The Broadway musical version of Louisa May Alcott's classic heralds the coming of the holiday season.
With only a piano and a small cast, Chance Theater's production of Little Women is a pleasurable surprise — a warm and inviting musical, filled with spirited characters and melodic songs. It feels like being home for the holidays with family.
Adapted from Louisa May Alcott's 19th-century novel, the show follows the four March daughters as they grow up and find independence and love in Civil War era New England. Jo (Ashley Arlene Nelson), the freethinker, writes gory pulp fiction, a quite unladylike pastime for a young woman of that era. Her older sister Meg (Laura M. Hathaway) is emerging as a viable candidate for marriage within society. Beth (Emma Nossal), the emotional center of the family, plays her piano and keeps the family strong. Amy (played by Alea Jordan as a child, and Angela Griswold as an adult) resents being the youngest and envies her sister Jo's life. She sabotages and belittles Jo mostly because she reveres her too much and doesn't think she has the opportunities afforded Jo. Watching over the girls is their loving mother Marmee (Rachel Oliveros Catalano) who raises them alone, while her husband has gone to war as a chaplain.
Nelson is endearing as Jo. She reflects the young writer's passion, her voice getting brassy when she gets excited. Unfortunately, she does strain to hit the high notes. Nossal is ethereal as the tragic but hopeful Beth. Hathaway and Jimmy Saiz steal the focus by both being so dynamic. Meg, often considered the forgotten character, is made to be the most fascinating thanks to Hathaway. It's clear that Hathaway is always listening and thinking. She doesn't create a phony reaction; she allows her instincts to guide her. Saiz, who plays Laurie, the March's honorary family member, has a Broadway-caliber voice and lights up the stage whenever he appears. Jordan and Griswold are both lovable as the immature, self-involved Amy.
The songs by Jason Howland and Mindi Dickstein are catchy, but none are especially memorable. The book, by Allan Knee, captures quite a bit of the book's plot but doesn't feel bogged down until the end. Once Jo resolves to turn her life into a novel, the story feels complete, yet there are two additional scenes that feel superfluous. Amy's marriage and Jo's final romance, both anticlimactic as written, feature sluggish songs. Director Casey Long treats the audience like invited guests at the March dinner table, staging the show with such delicacy that it feels cozy for a 150-seat theater.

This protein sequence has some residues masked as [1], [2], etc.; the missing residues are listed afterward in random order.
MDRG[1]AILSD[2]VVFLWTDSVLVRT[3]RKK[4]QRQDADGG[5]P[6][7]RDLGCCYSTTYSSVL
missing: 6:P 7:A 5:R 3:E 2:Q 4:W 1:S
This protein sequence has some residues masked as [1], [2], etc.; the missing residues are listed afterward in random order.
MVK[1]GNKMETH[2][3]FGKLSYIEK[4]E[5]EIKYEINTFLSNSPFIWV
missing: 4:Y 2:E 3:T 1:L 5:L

The costumes by Erika C. Miller are not only appropriate for the period, but also well-tailored for each of the actors, and credible for their characters. Masako Tobaru's set looks like large blown-up pages of Alcott's book that compartmentalize the stage into sections. The space is framed with wood panels that mimic the look of the March home. The projections with etchings of living rooms and locations are charming and set a 19th-century atmosphere. While much of the action revolves around the piano granted to Beth, with several actors playing on this endearing gift, the piano is imagined. This makes for odd moments when the actors mime playing the piano in the air. Though it may have been too difficult to haul a baby grand onstage, even a mocked-up version would have been less awkward visually.
In the end, though, Little Women proves to be the perfect holiday vehicle, generating mirth and adoration for the whole family.